I have a confession to make: I’ve been obsessively following the recent story about NCAA athletic conference realignment, hanging on all the details, developments, and speculation the same way a lot of people did with the Casey Anthony trial or Charlie Sheen’s public meltdown earlier this year. A lot of that is because Syracuse, my favorite college team, became a key player in the story when they joined Pitt in jumping to the Atlantic Coast Conference (ACC). But also, because it’s fun to follow along with the soap opera aspect of schools competing with each other off the field in a high stakes contest for the increased money and media exposure that comes with being in one of the elite athletic conferences. This story involves money, TV, aspiration, desperation, wheeling and dealing, winners, losers and goofy mascots. What could possibly make it more awesome?

How about a market research angle?

According to Yahoo! Sports/Rivals.com , Baylor University (which has threatened a lawsuit to prevent defections from its conference, the Big 12) commissioned a poll of residents in Big 12 states to get their opinions on the realignment issue. The poll found that, “Three-quarters (76%) of college football fans say they would be disappointed with the creation of super conferences that would eliminate historical regional conference rivalries.”

But, as Rivals.com blogger Jeff Eisenberg points out, some believe the questions on the poll were loaded — unfairly worded, either because the poll’s authors were too close to the issue to see the bias or because a deliberate attempt was being made to influence people to answer in a way that supported Baylor’s case against other schools in the Big 12 defecting to the so-called super conferences.

Here are some of the poll questions Eisenberg cites as being biased:

• In your opinion, how would college students be impacted, especially those who chose to go to schools with elite football teams, if conference affiliations required them to travel great distances to attend far away games?

• How disappointed would you be if historic college football rivalries in regional conferences were eliminated by the creation of a handful of super conferences with less regard for historic rivalries?

• I am going to read you two statements. After I read each statement, please tell me which one comes closest to representing your current opinion about college football?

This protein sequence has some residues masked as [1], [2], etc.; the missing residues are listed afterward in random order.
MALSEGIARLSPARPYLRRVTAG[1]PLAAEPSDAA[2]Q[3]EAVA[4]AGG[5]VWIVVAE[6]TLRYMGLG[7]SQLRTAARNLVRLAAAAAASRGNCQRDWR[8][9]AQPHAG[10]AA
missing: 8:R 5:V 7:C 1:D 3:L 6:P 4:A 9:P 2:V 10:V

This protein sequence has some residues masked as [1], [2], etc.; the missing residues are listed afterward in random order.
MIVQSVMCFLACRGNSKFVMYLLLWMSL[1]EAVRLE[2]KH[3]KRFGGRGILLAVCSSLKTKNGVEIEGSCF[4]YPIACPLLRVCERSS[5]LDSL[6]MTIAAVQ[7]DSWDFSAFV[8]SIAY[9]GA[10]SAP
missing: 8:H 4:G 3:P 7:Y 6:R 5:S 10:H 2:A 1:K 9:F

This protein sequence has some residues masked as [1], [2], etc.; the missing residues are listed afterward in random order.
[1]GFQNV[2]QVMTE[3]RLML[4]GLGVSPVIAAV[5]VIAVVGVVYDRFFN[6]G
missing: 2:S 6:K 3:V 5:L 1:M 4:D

1. Regionally based football conferences that currently exist are the best option for student-athletes, alumni and fans of the teams competing.
  2. Regionally based conferences should be replaced with a small number of Super conferences that are formed irrespective of geography.

Eisenberg concludes, “The (Baylor) Bears may as well have asked whether people would prefer to see the Big 12 stay together or every felon in the Texas prison system be set free.”

Here in the Bunker, we take great care to avoid crafting survey questions that might bias respondents or influence the responses in a certain direction. It can be quite a challenge and sometimes requires a great deal of subtle wordsmithing. It isn’t uncommon for our team here to debate amongst ourselves between two different words we might use in a question, trying to decide which is the most neutral.

With that said, we’re not willing to accuse Baylor of “poorly disguised propaganda,” as the Rivals.com blog post did. Who’s to say if the question wording was intentionally biased or not? But we do think that some of the questions, as written, are leading. At the very least, they betray the point of view of those who commissioned the poll, which shouldn’t be the case. Actually, the poll question we had the most issue with wasn’t cited in Eisenberg’s blog post. It was a rating question that asked people to rate their level of agreement with this statement: The Boards of our universities should appropriately balance the needs of their college athletics programs with their academic programs.”

 The results showed that 70% of respondents “strongly” agreed with the statement and 20% “somewhat” agreed with it. Of course they did. Who is going to disagree with the concept of “appropriate balance”? It’s like asking people if they support the notion of “fairness.” The issue isn’t whether people want an “appropriate balance” – everyone does. The real issue is how they define what’s appropriate and what’s balanced. This poll doesn’t seem well-designed to discern those answers in the way that an objective study of the issue probably ought to.

We in the Bunker, believe this story raises a very important, fundamental issue in market research. In order to obtain good answers, you have to start with the right questions. Biased polls might tell you what you want to hear (or what you want to be heard), but they don’t shed any light on the issue and they leave you open to accusations that your research is nothing more than self-serving propaganda.

And can I even tell you how much I’m looking forward to seeing Syracuse play Duke and North Carolina in basketball every year?